A bit of background: Jack and Wendy are hosting Oliver and Barbara, dear friends from Scotland. Jack and Barbara are old singing pals, and Oliver is a TV Producer. They’ve always wanted to see some of America’s West, so we are on a road trip until July 25, headed out through Kentucky, Indiana, Illinois, Missouri, Iowa, Wisconsin, South Dakota, North Dakota, Wyoming, Montana, and possibly a bit of Kansas. We’ve been planning this trip for a year now, starting July 9. Read along from an armchair where the sunburn and skinned knees won’t hurt quite so much as our plucky band of woefully unfit Brits and their bemused, disorganized token American take this road trip.
Spirits are high, and so are temperatures. Our Barbara got off the plane carrying more than her enormous red suitcase; she’d picked up a fellow traveler that stole her voice and brought the hacking, coughing, ear-clogging, cotton-wool head of “that thing going around.”
We all still love Barbara, but she was better on Friday, and I was down with it. Whatever it is, it strikes fast. As I was stewing in my bed of misery (Okay, upstairs on the chaise lounge in the classic room, covered in foster kittens) OIiver came by and said, “Have you got anything for a sore throat?”
Third victim claimed.
Jack, of course, never gets these things, because he smokes, drinks, and doesn’t eat vegetables. He’s a genetic anomaly, and he is cheerfully watching the rest of us hack up small pieces of lung and down Sudafed, emitting sympathetic noises and downing doctored cokes. Maybe I should drink more whisky.
Still and all, we were so excited to begin this road trip that we piled one recovering, two hacking, and one pickled passenger into the little Nissan van—we gave my parents the Prius in return for the loan of this larger vehicle—and headed off to Frankfort, KY right after Barbara’s last concert Sunday. Old friends Charles and Mary had agreed to bed and breakfast us overnight, being sweet people. I was very much looking forward to catching up with them as well. As storytellers on the early road, Mary and I were used to artists asking for a crash pass.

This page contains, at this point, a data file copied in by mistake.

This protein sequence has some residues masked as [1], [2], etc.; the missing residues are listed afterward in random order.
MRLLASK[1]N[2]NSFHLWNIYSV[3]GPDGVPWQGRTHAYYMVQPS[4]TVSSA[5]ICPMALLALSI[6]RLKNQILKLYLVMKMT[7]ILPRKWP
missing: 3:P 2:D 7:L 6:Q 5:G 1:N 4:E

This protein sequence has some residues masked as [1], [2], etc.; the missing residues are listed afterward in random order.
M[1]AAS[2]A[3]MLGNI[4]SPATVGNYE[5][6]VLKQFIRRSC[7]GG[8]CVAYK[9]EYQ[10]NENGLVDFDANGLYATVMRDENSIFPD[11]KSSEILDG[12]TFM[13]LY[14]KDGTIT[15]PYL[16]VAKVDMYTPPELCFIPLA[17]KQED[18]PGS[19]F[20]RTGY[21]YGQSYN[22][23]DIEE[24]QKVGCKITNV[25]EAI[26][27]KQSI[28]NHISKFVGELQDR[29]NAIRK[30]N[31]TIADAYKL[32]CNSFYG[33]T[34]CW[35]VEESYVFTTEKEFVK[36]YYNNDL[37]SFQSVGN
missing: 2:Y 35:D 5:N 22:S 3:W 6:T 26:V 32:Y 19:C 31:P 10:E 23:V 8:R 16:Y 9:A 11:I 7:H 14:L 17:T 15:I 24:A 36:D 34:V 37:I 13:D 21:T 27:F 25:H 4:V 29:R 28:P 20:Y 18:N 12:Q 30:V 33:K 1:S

All this I explained driving up the road. At the end, Oliver commented, “Yes, I’m sure your old friends will be delighted with our in-chorus coughing.” Well, yes. I still wasn’t ready to admit we were sick, despite the fact our voices were so low, we were covering Statler brothers tunes in the car.
C’est la vie, and we did try to avoid touching anything much at Mary’s, and put our laundry in the washer. The most magnificent breakfast was laid out on their glorious screened-in back porch, including “Eggs a la Charles,” a mixture of all that is good in the kitchen world.
Thoughtfully, Charles and Mary had arranged a racoon visitor from their nearby woodland. He’d clearly been out all night partying and was working his way home when he passed by. Jack offered him a whisky.
And so we start out on Day One with spirits high, fevers somewhat abated, and more Sudafed. Hi ho for a life on the open road.
Thanks much for sharing your Road Trip with us! We have just gotten home from our own “road trip” via Amtrak and will take another to the NE States in the fall – that one will be by car, sadly. We LOVE Amtrak – well, we love tripping any way available and affordable, but when we took our first train trip from VA to CA, I said “I don’t ever need to fly again!” But, truthfully, if it’s a trip ANYwhere by ANY means, we’ll take it. Continue to have fun! As to the illnesses – “This, too, shall pass!”
I love amtrak, too. Unfortunately, not so readily available for us–takes great effort and too many, too long wait times to get where we want to go.
It’s a long two-hour drive for us to get Amtrak in Martinsburg, WVA. We did try it from Staunton, VA one trip, but choose to continue using Martinsburg as our departure track.
Oh, I can relate. Both adults in our household came down with this mess on the third day of eight days of hosting three grandchildren from ages 2-14. Ugh! Good luck. At least you’re laughing–and make me laugh, too. We traveled much of that route a couple of years ago and loved it. If you’re driving across SD on I-90, try to stop at the rest area near Chamberlain just before the Missouri River. There’s a Lewis and Clark museum there (it was one of their camping spots) and the most magnificent stainless steel Native American sculpture called Dignity. Well worth a stop. https://www.travelsouthdakota.com/explore-with-us/spotlights/dignity-earth-sky
Also, the Oregon Trail Ruts near Douglas WY took our collective breath away. Get well wishes coming your way. Enjoy your travels and your visit. Sounds like fun.
I-90 rest stop near Chamberlain going West? Barbara is mad keen to see anything to do with indigenous people.
Yes, going west. I think Barbara will love it. She might want to read up on the artist who did the sculpture–how and why. It should be easy to find something online.
We’re going there today!
I sure hope you feel better, and enjoy the trail and adventures. Keep on posting about the challenges and highlights!